Apart from the memorandum, the Articles of Association is a document that contains rules and regulations relating to the internal management of the company.
Power of Attorney
To fulfill the legal and complex documentation formalities of incorporation of a company, there will be an attorney who will have the authority to act on behalf of the company and its promoters. The attorney will have the authority to make changes in the memorandum, articles, and other documents that have been filed with the registrar.
Preparation of other documents
- A complete list of directors, their addresses and occupations and age. If not separate list is filed, the subscribers to the Memorandum are deemed to be the first directors.
- Copies of preliminary agreements, memorandum and Articles of Association must also be prepared and filed at the time of registration.
- The company is required to have a registered office and its information is filed with the Registrar within thirty days of its registration or from the date of commencement of business.
- Where the company names first directors in its Articles, their particulars are to be submitted with the Registrar within 30 days of its registration or appointment of such directors.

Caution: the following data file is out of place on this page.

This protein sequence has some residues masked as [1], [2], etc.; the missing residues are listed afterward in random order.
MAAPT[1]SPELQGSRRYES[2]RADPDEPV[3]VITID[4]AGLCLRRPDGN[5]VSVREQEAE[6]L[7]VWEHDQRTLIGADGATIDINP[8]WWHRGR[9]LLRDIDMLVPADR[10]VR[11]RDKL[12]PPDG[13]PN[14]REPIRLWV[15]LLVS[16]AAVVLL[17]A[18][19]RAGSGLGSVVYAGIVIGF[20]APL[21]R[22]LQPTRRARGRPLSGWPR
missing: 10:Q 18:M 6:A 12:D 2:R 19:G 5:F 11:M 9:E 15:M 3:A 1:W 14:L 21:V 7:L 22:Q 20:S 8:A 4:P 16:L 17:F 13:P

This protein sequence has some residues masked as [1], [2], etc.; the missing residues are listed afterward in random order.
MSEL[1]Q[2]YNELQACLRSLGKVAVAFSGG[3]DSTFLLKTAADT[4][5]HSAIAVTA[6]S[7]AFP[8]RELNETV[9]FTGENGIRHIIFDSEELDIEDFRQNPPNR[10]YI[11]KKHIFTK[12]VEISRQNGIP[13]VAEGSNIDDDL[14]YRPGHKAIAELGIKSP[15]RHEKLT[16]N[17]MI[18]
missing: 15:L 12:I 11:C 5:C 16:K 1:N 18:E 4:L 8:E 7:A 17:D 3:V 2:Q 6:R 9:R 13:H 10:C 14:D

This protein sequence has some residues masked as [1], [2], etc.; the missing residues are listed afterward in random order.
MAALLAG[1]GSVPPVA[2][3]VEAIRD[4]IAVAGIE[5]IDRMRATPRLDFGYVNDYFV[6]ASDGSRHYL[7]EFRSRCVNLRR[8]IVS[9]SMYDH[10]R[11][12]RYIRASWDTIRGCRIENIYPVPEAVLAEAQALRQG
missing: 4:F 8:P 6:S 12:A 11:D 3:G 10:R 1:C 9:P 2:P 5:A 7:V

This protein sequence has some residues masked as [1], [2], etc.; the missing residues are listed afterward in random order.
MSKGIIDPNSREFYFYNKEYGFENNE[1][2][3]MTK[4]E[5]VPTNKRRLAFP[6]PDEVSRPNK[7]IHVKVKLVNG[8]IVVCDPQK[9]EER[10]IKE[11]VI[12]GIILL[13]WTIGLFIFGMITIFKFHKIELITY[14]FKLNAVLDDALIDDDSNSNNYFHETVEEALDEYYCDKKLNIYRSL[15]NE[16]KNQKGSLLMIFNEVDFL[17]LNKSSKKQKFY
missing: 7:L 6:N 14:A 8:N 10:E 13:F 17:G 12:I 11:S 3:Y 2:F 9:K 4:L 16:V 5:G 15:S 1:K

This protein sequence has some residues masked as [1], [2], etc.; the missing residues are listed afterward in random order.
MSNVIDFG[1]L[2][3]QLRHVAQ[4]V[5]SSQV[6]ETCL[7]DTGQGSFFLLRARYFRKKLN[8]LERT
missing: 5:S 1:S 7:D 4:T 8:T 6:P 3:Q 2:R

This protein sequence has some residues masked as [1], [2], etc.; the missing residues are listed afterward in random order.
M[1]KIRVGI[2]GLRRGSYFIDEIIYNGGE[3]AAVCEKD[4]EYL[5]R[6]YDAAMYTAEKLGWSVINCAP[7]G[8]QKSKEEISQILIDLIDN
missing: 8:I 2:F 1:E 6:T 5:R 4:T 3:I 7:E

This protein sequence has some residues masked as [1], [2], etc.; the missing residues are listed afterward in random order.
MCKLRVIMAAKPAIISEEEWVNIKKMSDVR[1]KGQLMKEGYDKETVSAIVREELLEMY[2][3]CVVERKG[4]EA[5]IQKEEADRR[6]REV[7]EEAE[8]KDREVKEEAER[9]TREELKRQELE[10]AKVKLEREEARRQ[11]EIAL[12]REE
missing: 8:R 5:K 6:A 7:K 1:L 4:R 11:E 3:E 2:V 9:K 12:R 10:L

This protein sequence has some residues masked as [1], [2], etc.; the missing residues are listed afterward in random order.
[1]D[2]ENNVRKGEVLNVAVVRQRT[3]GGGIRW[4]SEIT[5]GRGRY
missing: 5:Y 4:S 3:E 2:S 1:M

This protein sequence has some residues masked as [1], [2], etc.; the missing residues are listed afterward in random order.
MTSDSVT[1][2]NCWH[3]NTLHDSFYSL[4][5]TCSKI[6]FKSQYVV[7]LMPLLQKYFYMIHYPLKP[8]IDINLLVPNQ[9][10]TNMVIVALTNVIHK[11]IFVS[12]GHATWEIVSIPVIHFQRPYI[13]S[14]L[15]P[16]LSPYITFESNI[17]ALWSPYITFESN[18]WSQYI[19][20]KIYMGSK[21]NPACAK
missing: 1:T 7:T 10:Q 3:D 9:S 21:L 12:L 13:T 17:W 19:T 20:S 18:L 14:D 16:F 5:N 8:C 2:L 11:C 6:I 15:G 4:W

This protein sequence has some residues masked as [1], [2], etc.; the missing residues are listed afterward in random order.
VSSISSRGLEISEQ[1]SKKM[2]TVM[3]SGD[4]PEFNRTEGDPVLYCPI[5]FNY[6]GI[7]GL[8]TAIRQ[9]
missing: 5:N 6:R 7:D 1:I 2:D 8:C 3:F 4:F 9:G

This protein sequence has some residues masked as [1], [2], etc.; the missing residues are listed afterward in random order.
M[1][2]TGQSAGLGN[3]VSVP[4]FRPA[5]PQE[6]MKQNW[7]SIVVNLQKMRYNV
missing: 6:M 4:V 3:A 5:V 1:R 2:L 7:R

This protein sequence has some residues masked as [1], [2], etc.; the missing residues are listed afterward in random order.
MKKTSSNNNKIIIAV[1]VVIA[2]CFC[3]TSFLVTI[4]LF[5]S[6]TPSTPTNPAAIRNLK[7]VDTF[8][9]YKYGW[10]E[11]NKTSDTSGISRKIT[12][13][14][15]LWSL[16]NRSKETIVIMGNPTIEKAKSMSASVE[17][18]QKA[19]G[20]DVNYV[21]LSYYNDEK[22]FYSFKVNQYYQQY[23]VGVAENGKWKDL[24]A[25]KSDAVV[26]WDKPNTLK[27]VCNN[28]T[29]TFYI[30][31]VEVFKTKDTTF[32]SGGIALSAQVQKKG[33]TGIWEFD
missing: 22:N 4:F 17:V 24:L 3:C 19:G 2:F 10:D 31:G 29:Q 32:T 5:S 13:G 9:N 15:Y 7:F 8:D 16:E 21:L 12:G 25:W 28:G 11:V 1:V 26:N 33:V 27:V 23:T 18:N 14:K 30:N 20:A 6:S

5. A statutory declaration must be signed by any one of the following persons stating that all the requirements of the Act regarding Registration have been duly complied with:
- An Advocate of the Supreme Court or High Court.
- An Attorney or Pleader who is entitled to appear before a High Court.
- A Chartered Accountant who is engaged in formation of the company and also practicing in India.
- Any individual who is named in the Articles of Association as the Company’s Director, Manager or Secretary.
Along with the above documents, the registration and filing fee as per the rates prescribed in Schedule X to the Companies Act, 1956 are to be paid. The fee to be paid varies with the amount of nominal capital in the case of companies with share capital or according to the number of members in the case of companies without share capital.
The Registrar of Companies will verify the documents submitted for registration. If there are any discrepancies found, concerned person will be called to visit the Registrar’s office to rectify the errors in the documents. If the documents for registrations are found clear, the Registrar will register the company and a Registration number is assigned. The Registrar will issue a Certificate of Incorporation. The company will be considered to be a legal entity from the date of registration. The company is born upon the issue of Certificate of Incorporation.